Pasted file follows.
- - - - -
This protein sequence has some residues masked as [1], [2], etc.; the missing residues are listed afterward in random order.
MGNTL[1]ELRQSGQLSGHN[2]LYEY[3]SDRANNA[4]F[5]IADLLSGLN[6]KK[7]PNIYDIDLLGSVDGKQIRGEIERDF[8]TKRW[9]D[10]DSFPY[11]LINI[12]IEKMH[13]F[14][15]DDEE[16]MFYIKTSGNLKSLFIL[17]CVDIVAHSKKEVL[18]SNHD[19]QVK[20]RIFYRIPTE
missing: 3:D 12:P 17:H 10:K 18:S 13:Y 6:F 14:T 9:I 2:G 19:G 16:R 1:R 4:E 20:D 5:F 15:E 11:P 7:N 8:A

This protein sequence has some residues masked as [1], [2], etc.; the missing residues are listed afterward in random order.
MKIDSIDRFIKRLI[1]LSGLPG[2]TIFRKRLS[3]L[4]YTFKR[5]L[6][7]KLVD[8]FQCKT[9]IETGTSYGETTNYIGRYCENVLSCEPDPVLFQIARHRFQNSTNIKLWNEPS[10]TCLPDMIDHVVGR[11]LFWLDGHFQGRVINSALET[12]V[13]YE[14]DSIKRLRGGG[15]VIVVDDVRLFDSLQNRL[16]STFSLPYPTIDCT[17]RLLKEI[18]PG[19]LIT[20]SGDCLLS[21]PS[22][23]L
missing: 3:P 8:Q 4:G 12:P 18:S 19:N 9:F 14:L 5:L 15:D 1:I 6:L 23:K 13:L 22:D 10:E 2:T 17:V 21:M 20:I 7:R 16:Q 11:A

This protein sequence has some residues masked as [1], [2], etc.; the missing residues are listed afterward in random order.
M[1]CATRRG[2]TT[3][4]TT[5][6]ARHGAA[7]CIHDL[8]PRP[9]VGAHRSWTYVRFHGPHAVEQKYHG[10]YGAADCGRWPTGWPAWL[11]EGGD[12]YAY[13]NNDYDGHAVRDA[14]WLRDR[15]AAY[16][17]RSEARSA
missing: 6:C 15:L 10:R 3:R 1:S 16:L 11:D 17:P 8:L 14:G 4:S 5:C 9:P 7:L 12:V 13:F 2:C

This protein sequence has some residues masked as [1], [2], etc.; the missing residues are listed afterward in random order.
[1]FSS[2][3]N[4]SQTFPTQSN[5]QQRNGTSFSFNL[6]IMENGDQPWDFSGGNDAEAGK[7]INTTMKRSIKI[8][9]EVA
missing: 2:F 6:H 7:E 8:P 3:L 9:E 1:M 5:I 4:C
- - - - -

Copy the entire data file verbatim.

This protein sequence has some residues masked as [1], [2], etc.; the missing residues are listed afterward in random order.
MGNTL[1]ELRQSGQLSGHN[2]LYEY[3]SDRANNA[4]F[5]IADLLSGLN[6]KK[7]PNIYDIDLLGSVDGKQIRGEIERDF[8]TKRW[9]D[10]DSFPY[11]LINI[12]IEKMH[13]F[14][15]DDEE[16]MFYIKTSGNLKSLFIL[17]CVDIVAHSKKEVL[18]SNHD[19]QVK[20]RIFYRIPTE
missing: 3:D 12:P 17:H 10:K 18:S 13:Y 6:F 14:T 9:I 2:G 19:G 16:R 1:R 4:E 20:D 5:F 15:E 11:P 7:N 8:A

This protein sequence has some residues masked as [1], [2], etc.; the missing residues are listed afterward in random order.
MKIDSIDRFIKRLI[1]LSGLPG[2]TIFRKRLS[3]L[4]YTFKR[5]L[6][7]KLVD[8]FQCKT[9]IETGTSYGETTNYIGRYCENVLSCEPDPVLFQIARHRFQNSTNIKLWNEPS[10]TCLPDMIDHVVGR[11]LFWLDGHFQGRVINSALET[12]V[13]YE[14]DSIKRLRGGG[15]VIVVDDVRLFDSLQNRL[16]STFSLPYPTIDCT[17]RLLKEI[18]PG[19]LIT[20]SGDCLLS[21]PS[22][23]L
missing: 3:P 8:Q 4:G 12:P 18:S 19:N 9:F 14:L 5:L 15:D 1:I 6:L 23:K 13:L 22:D 10:E 2:T 17:V 21:M 20:I 7:R 16:Q 11:A

This protein sequence has some residues masked as [1], [2], etc.; the missing residues are listed afterward in random order.
M[1]CATRRG[2]TT[3][4]TT[5][6]ARHGAA[7]CIHDL[8]PRP[9]VGAHRSWTYVRFHGPHAVEQKYHG[10]YGAADCGRWPTGWPAWL[11]EGGD[12]YAY[13]NNDYDGHAVRDA[14]WLRDR[15]AAY[16][17]RSEARSA
missing: 6:C 15:L 10:R 3:R 1:S 16:L 11:D 17:P 8:L 14:G 4:S 5:C 9:P 7:L 12:V 13:F 2:C

This protein sequence has some residues masked as [1], [2], etc.; the missing residues are listed afterward in random order.
[1]FSS[2][3]N[4]SQTFPTQSN[5]QQRNGTSFSFNL[6]IMENGDQPWDFSGGNDAEAGK[7]INTTMKRSIKI[8][9]EVA
missing: 2:F 6:H 7:E 8:P 3:L 9:E 1:M 5:I 4:C